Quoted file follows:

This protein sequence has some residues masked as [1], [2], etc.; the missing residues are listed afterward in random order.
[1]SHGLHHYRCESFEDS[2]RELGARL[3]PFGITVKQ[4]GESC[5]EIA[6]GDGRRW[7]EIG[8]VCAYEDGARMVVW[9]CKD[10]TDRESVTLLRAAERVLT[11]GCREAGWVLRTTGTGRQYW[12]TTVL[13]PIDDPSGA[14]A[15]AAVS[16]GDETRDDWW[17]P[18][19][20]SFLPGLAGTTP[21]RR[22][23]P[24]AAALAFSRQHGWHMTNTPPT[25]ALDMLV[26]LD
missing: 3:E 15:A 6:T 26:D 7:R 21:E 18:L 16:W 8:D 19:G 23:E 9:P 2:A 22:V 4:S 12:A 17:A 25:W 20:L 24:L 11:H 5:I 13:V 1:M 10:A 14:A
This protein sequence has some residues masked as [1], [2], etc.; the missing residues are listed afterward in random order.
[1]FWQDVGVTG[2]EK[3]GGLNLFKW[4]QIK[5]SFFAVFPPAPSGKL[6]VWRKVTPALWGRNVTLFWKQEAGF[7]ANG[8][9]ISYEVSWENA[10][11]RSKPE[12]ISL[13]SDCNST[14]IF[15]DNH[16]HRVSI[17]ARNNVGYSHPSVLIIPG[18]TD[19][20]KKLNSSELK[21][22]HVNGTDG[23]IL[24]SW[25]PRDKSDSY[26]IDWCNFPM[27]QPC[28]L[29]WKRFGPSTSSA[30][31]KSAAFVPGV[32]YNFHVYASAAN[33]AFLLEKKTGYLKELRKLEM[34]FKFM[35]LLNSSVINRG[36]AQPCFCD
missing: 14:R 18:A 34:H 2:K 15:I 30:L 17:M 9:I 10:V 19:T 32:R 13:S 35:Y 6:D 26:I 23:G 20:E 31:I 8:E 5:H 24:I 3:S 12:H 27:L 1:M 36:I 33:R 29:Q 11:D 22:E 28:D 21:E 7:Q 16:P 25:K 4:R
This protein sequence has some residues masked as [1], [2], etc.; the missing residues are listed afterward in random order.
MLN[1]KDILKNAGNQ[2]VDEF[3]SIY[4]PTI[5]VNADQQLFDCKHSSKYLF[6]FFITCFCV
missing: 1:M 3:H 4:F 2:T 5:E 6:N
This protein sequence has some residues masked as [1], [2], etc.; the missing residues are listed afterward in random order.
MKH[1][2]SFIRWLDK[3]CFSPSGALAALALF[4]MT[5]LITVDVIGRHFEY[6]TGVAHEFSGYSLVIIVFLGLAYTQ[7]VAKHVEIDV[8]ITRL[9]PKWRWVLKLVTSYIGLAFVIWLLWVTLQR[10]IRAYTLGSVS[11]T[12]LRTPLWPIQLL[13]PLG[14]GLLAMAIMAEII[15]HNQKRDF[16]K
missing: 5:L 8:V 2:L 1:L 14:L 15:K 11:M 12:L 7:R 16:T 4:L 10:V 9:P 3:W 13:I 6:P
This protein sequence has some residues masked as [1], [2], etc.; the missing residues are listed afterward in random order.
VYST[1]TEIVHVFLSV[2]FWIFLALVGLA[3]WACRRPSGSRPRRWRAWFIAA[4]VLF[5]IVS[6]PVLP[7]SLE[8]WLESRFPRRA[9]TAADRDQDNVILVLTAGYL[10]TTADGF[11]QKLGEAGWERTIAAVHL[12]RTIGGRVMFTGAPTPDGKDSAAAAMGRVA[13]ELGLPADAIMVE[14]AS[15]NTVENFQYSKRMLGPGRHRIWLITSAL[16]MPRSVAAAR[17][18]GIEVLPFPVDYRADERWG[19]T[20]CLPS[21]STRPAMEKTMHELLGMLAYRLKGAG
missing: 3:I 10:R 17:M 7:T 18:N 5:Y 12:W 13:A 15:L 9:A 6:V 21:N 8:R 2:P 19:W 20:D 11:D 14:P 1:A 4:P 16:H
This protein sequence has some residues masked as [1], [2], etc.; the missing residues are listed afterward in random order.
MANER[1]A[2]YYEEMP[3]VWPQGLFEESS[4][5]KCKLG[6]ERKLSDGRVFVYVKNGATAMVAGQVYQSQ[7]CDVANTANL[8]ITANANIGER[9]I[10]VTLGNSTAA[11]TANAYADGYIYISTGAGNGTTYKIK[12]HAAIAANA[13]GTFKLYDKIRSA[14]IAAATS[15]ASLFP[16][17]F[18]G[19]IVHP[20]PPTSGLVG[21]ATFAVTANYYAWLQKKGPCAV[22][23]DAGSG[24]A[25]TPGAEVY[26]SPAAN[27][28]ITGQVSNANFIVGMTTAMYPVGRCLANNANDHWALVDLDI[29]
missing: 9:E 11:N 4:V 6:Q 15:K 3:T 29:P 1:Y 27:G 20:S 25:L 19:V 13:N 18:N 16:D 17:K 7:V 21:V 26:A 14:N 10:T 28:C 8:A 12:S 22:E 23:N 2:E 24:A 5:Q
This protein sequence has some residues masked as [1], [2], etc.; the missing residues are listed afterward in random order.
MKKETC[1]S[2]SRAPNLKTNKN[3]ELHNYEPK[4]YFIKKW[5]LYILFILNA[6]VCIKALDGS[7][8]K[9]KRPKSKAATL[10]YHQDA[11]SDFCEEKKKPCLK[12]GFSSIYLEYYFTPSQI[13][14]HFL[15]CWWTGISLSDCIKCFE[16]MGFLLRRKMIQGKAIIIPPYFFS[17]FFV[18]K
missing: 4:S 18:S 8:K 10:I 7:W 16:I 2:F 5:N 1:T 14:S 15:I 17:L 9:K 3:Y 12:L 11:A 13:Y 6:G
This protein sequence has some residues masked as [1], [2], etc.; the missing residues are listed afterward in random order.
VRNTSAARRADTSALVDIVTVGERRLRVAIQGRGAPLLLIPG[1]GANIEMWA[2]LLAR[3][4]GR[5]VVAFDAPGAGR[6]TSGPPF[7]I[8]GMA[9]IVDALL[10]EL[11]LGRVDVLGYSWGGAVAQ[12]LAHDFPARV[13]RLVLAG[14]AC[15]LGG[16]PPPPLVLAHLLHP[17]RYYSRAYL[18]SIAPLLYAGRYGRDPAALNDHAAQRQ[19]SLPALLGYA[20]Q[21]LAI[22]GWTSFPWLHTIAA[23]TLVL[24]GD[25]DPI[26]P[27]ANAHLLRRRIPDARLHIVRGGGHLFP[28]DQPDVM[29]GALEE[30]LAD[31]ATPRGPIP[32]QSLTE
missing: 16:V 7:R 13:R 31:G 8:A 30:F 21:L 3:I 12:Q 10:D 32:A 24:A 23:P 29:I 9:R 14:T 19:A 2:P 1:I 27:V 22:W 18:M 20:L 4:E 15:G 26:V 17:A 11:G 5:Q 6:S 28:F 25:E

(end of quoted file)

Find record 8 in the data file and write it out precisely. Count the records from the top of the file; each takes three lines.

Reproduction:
This protein sequence has some residues masked as [1], [2], etc.; the missing residues are listed afterward in random order.
VRNTSAARRADTSALVDIVTVGERRLRVAIQGRGAPLLLIPG[1]GANIEMWA[2]LLAR[3][4]GR[5]VVAFDAPGAGR[6]TSGPPF[7]I[8]GMA[9]IVDALL[10]EL[11]LGRVDVLGYSWGGAVAQ[12]LAHDFPARV[13]RLVLAG[14]AC[15]LGG[16]PPPPLVLAHLLHP[17]RYYSRAYL[18]SIAPLLYAGRYGRDPAALNDHAAQRQ[19]SLPALLGYA[20]Q[21]LAI[22]GWTSFPWLHTIAA[23]TLVL[24]GD[25]DPI[26]P[27]ANAHLLRRRIPDARLHIVRGGGHLFP[28]DQPDVM[29]GALEE[30]LAD[31]ATPRGPIP[32]QSLTE
missing: 16:V 7:R 13:R 31:G 8:A 30:F 21:L 3:I 12:Q 10:D 32:A 24:A 23:P 29:I 9:R 14:T 19:A 2:P 1:I 27:V 22:W 18:M 20:L 4:E 15:G 26:V 17:A 11:G 5:Q 6:S 28:F 25:E